Not every image is worth a thousand words. And, if volume of word were any indication of worth, most phone books would be held in higher regard than most novels. The truth is that, in order for any means of communication to be effective, authors must attain a high degree of proficiency in their chosen language. Beyond mere choice of words and correct grammar, many concepts are enhanced further through nuance, euphemisms, metaphors, and rhyme.
The visual language has much in common with prose and spoken dialects. Like words, shapes, colors, tones, and lines have the ability to symbolise complex messages, evoke emotions, create moods, and tell stories.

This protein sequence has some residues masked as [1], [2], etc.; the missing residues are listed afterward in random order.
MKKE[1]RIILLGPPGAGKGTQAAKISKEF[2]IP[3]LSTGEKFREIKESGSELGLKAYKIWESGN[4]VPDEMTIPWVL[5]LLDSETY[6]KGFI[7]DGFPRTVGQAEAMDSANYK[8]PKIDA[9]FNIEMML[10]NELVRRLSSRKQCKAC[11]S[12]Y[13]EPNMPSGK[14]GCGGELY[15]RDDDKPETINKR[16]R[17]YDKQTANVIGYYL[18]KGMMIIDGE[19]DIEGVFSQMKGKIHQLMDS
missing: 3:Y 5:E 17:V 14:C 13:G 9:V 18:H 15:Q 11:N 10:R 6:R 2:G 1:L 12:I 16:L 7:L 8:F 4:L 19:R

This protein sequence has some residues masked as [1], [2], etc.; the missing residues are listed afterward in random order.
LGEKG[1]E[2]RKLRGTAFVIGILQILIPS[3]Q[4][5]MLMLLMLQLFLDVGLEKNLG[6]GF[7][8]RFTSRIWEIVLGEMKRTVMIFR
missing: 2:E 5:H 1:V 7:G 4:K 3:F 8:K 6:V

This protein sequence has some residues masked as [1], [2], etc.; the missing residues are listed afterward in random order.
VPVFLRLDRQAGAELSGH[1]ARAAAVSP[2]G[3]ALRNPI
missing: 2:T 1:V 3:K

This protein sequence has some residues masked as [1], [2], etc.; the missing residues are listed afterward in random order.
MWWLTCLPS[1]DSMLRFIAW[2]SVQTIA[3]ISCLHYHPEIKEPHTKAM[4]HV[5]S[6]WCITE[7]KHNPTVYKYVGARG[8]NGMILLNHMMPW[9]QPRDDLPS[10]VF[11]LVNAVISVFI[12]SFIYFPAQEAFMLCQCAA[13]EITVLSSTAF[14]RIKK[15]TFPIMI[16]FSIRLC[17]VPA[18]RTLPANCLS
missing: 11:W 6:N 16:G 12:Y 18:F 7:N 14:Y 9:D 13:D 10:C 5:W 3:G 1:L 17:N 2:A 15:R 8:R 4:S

And, like any other language, mastery requires learning, practice, and time. It begins with expressing simple nouns: mountain, tree, bird, or person; then come adjectives: bold, subtle, harsh, warm, and so on. Still, such simplistic expressions will never arouse more than short-lived interest from our viewers.
Writing may take the form of simple sentences, essays, reports, poems, or novels. It may be factual or imaginary, describe simple concepts or weave epic sagas. Those who take the time to master the visual language may ...